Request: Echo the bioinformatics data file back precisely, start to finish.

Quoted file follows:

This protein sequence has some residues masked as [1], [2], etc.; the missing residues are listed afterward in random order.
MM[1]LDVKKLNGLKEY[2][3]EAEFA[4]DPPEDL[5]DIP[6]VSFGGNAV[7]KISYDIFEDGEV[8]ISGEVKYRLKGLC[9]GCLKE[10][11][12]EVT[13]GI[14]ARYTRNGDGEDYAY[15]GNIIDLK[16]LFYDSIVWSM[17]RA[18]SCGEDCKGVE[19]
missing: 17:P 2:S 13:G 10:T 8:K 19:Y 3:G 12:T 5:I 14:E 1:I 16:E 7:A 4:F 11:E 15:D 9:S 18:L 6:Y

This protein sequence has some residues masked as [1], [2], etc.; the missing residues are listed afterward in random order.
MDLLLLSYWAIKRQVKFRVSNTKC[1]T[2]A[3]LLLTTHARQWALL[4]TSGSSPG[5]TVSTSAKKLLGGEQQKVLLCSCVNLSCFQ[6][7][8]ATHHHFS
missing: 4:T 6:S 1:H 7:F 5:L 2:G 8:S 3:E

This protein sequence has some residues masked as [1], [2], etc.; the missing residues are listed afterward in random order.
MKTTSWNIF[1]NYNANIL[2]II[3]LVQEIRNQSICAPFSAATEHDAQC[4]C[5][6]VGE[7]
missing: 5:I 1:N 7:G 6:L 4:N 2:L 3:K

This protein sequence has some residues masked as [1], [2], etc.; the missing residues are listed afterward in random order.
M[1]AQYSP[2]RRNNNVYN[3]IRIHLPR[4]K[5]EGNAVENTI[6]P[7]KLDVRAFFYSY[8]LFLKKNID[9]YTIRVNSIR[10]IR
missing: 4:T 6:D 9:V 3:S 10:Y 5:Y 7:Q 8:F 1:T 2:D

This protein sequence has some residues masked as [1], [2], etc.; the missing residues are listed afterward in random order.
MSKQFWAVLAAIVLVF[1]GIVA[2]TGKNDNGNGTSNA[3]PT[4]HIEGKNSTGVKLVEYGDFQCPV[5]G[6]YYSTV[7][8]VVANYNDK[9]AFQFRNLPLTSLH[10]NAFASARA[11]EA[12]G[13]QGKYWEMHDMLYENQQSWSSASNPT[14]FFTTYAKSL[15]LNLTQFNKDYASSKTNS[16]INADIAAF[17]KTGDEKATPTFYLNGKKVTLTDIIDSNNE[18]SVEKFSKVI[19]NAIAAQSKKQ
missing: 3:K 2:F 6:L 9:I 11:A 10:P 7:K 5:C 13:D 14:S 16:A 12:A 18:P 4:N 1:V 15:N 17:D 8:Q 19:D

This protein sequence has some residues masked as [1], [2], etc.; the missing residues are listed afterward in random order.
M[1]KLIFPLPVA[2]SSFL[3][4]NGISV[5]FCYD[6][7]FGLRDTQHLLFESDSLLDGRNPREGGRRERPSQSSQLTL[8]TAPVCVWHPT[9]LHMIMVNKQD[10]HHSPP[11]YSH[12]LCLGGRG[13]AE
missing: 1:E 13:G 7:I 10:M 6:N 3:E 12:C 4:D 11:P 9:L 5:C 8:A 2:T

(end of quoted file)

This protein sequence has some residues masked as [1], [2], etc.; the missing residues are listed afterward in random order.
MM[1]LDVKKLNGLKEY[2][3]EAEFA[4]DPPEDL[5]DIP[6]VSFGGNAV[7]KISYDIFEDGEV[8]ISGEVKYRLKGLC[9]GCLKE[10][11][12]EVT[13]GI[14]ARYTRNGDGEDYAY[15]GNIIDLK[16]LFYDSIVWSM[17]RA[18]SCGEDCKGVE[19]
missing: 17:P 2:S 13:G 10:T 8:K 19:Y 3:G 12:T 5:I 14:E 1:I 16:E 7:A 4:F 11:E 15:D 9:S 18:L 6:Y

This protein sequence has some residues masked as [1], [2], etc.; the missing residues are listed afterward in random order.
MDLLLLSYWAIKRQVKFRVSNTKC[1]T[2]A[3]LLLTTHARQWALL[4]TSGSSPG[5]TVSTSAKKLLGGEQQKVLLCSCVNLSCFQ[6][7][8]ATHHHFS
missing: 4:T 6:S 1:H 7:F 5:L 2:G 8:S 3:E

This protein sequence has some residues masked as [1], [2], etc.; the missing residues are listed afterward in random order.
MKTTSWNIF[1]NYNANIL[2]II[3]LVQEIRNQSICAPFSAATEHDAQC[4]C[5][6]VGE[7]
missing: 5:I 1:N 7:G 6:L 4:N 2:L 3:K

This protein sequence has some residues masked as [1], [2], etc.; the missing residues are listed afterward in random order.
M[1]AQYSP[2]RRNNNVYN[3]IRIHLPR[4]K[5]EGNAVENTI[6]P[7]KLDVRAFFYSY[8]LFLKKNID[9]YTIRVNSIR[10]IR
missing: 4:T 6:D 9:V 3:S 10:Y 5:Y 7:Q 8:F 1:T 2:D

This protein sequence has some residues masked as [1], [2], etc.; the missing residues are listed afterward in random order.
MSKQFWAVLAAIVLVF[1]GIVA[2]TGKNDNGNGTSNA[3]PT[4]HIEGKNSTGVKLVEYGDFQCPV[5]G[6]YYSTV[7][8]VVANYNDK[9]AFQFRNLPLTSLH[10]NAFASARA[11]EA[12]G[13]QGKYWEMHDMLYENQQSWSSASNPT[14]FFTTYAKSL[15]LNLTQFNKDYASSKTNS[16]INADIAAF[17]KTGDEKATPTFYLNGKKVTLTDIIDSNNE[18]SVEKFSKVI[19]NAIAAQSKKQ
missing: 3:K 2:F 6:L 9:I 11:A 10:P 7:K 5:C 13:D 14:S 16:A 12:A 18:P 4:N 1:V 15:N 17:D 8:Q 19:D

This protein sequence has some residues masked as [1], [2], etc.; the missing residues are listed afterward in random order.
M[1]KLIFPLPVA[2]SSFL[3][4]NGISV[5]FCYD[6][7]FGLRDTQHLLFESDSLLDGRNPREGGRRERPSQSSQLTL[8]TAPVCVWHPT[9]LHMIMVNKQD[10]HHSPP[11]YSH[12]LCLGGRG[13]AE
missing: 1:E 13:G 7:I 10:M 6:N 3:E 12:C 4:D 11:P 9:L 5:C 8:A 2:T